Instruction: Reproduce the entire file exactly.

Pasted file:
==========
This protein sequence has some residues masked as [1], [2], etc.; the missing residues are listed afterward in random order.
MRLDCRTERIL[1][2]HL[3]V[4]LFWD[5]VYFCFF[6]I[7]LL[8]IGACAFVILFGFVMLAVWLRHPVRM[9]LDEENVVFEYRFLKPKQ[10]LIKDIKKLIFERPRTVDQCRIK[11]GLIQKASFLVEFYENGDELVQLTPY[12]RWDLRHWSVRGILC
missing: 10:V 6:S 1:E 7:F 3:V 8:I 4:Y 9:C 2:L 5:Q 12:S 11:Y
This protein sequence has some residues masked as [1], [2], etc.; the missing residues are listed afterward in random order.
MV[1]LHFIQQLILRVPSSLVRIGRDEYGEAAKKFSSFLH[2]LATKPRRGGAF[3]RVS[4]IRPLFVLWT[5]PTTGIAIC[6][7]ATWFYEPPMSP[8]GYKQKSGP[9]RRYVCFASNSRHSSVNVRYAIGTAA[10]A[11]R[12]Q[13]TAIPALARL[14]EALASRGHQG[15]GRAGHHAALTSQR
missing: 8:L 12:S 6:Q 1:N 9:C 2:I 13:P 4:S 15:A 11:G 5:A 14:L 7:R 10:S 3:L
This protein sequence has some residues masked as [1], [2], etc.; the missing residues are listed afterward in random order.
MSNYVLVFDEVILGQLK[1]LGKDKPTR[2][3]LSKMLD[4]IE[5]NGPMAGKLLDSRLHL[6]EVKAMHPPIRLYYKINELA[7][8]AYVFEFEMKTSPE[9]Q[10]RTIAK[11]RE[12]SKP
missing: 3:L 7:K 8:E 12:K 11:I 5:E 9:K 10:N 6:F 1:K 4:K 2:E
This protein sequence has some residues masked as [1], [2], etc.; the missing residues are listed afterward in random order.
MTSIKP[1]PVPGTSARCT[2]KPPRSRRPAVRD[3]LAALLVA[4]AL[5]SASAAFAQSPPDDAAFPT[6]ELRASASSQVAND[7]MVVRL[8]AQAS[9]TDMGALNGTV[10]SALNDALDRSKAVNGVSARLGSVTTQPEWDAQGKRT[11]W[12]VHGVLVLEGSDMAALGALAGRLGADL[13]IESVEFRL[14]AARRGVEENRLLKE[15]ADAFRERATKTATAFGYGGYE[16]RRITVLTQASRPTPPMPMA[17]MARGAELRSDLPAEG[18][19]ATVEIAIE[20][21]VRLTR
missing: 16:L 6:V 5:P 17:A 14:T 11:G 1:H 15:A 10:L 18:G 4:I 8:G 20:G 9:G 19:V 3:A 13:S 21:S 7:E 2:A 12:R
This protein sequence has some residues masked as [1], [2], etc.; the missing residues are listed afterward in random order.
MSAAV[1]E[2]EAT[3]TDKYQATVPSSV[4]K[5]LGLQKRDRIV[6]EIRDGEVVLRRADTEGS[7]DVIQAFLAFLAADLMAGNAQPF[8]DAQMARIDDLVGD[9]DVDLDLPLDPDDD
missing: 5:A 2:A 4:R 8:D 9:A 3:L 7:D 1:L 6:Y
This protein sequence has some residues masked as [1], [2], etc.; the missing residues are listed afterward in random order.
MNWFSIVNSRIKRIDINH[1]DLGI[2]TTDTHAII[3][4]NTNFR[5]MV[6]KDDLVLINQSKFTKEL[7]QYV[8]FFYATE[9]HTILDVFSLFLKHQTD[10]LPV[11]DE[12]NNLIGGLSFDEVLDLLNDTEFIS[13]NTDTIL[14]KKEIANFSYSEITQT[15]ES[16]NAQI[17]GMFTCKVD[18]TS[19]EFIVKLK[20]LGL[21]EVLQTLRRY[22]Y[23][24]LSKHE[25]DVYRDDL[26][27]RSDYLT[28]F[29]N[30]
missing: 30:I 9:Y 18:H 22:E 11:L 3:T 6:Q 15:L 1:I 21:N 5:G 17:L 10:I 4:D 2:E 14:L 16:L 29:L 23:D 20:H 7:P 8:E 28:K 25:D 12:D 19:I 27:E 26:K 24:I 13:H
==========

This protein sequence has some residues masked as [1], [2], etc.; the missing residues are listed afterward in random order.
MRLDCRTERIL[1][2]HL[3]V[4]LFWD[5]VYFCFF[6]I[7]LL[8]IGACAFVILFGFVMLAVWLRHPVRM[9]LDEENVVFEYRFLKPKQ[10]LIKDIKKLIFERPRTVDQCRIK[11]GLIQKASFLVEFYENGDELVQLTPY[12]RWDLRHWSVRGILC
missing: 10:V 6:S 1:E 7:F 3:V 8:I 4:Y 9:C 2:L 5:Q 12:S 11:Y
This protein sequence has some residues masked as [1], [2], etc.; the missing residues are listed afterward in random order.
MV[1]LHFIQQLILRVPSSLVRIGRDEYGEAAKKFSSFLH[2]LATKPRRGGAF[3]RVS[4]IRPLFVLWT[5]PTTGIAIC[6][7]ATWFYEPPMSP[8]GYKQKSGP[9]RRYVCFASNSRHSSVNVRYAIGTAA[10]A[11]R[12]Q[13]TAIPALARL[14]EALASRGHQG[15]GRAGHHAALTSQR
missing: 8:L 12:S 6:Q 1:N 9:C 2:I 13:P 4:S 15:A 11:G 5:A 14:L 7:R 10:S 3:L
This protein sequence has some residues masked as [1], [2], etc.; the missing residues are listed afterward in random order.
MSNYVLVFDEVILGQLK[1]LGKDKPTR[2][3]LSKMLD[4]IE[5]NGPMAGKLLDSRLHL[6]EVKAMHPPIRLYYKINELA[7][8]AYVFEFEMKTSPE[9]Q[10]RTIAK[11]RE[12]SKP
missing: 3:L 7:K 8:E 12:K 11:I 5:E 9:K 10:N 6:F 1:K 4:K 2:E
This protein sequence has some residues masked as [1], [2], etc.; the missing residues are listed afterward in random order.
MTSIKP[1]PVPGTSARCT[2]KPPRSRRPAVRD[3]LAALLVA[4]AL[5]SASAAFAQSPPDDAAFPT[6]ELRASASSQVAND[7]MVVRL[8]AQAS[9]TDMGALNGTV[10]SALNDALDRSKAVNGVSARLGSVTTQPEWDAQGKRT[11]W[12]VHGVLVLEGSDMAALGALAGRLGADL[13]IESVEFRL[14]AARRGVEENRLLKE[15]ADAFRERATKTATAFGYGGYE[16]RRITVLTQASRPTPPMPMA[17]MARGAELRSDLPAEG[18][19]ATVEIAIE[20][21]VRLTR
missing: 16:L 6:V 5:P 17:A 14:T 11:G 1:H 15:A 10:L 18:G 4:I 8:G 20:G 9:G 19:V 3:A 13:S 21:S 7:E 2:A 12:R
This protein sequence has some residues masked as [1], [2], etc.; the missing residues are listed afterward in random order.
MSAAV[1]E[2]EAT[3]TDKYQATVPSSV[4]K[5]LGLQKRDRIV[6]EIRDGEVVLRRADTEGS[7]DVIQAFLAFLAADLMAGNAQPF[8]DAQMARIDDLVGD[9]DVDLDLPLDPDDD
missing: 5:A 2:A 4:R 8:D 9:A 3:L 7:D 1:L 6:Y
This protein sequence has some residues masked as [1], [2], etc.; the missing residues are listed afterward in random order.
MNWFSIVNSRIKRIDINH[1]DLGI[2]TTDTHAII[3][4]NTNFR[5]MV[6]KDDLVLINQSKFTKEL[7]QYV[8]FFYATE[9]HTILDVFSLFLKHQTD[10]LPV[11]DE[12]NNLIGGLSFDEVLDLLNDTEFIS[13]NTDTIL[14]KKEIANFSYSEITQT[15]ES[16]NAQI[17]GMFTCKVD[18]TS[19]EFIVKLK[20]LGL[21]EVLQTLRRY[22]Y[23][24]LSKHE[25]DVYRDDL[26][27]RSDYLT[28]F[29]N[30]
missing: 30:I 9:Y 18:H 22:E 11:L 3:T 6:Q 15:L 1:I 21:N 5:G 17:L 10:I 4:D 2:E 14:L 16:L 29:L 23:D 20:H 7:P 8:E 28:K 25:D 12:D 19:I 27:E 26:K 24:I 13:H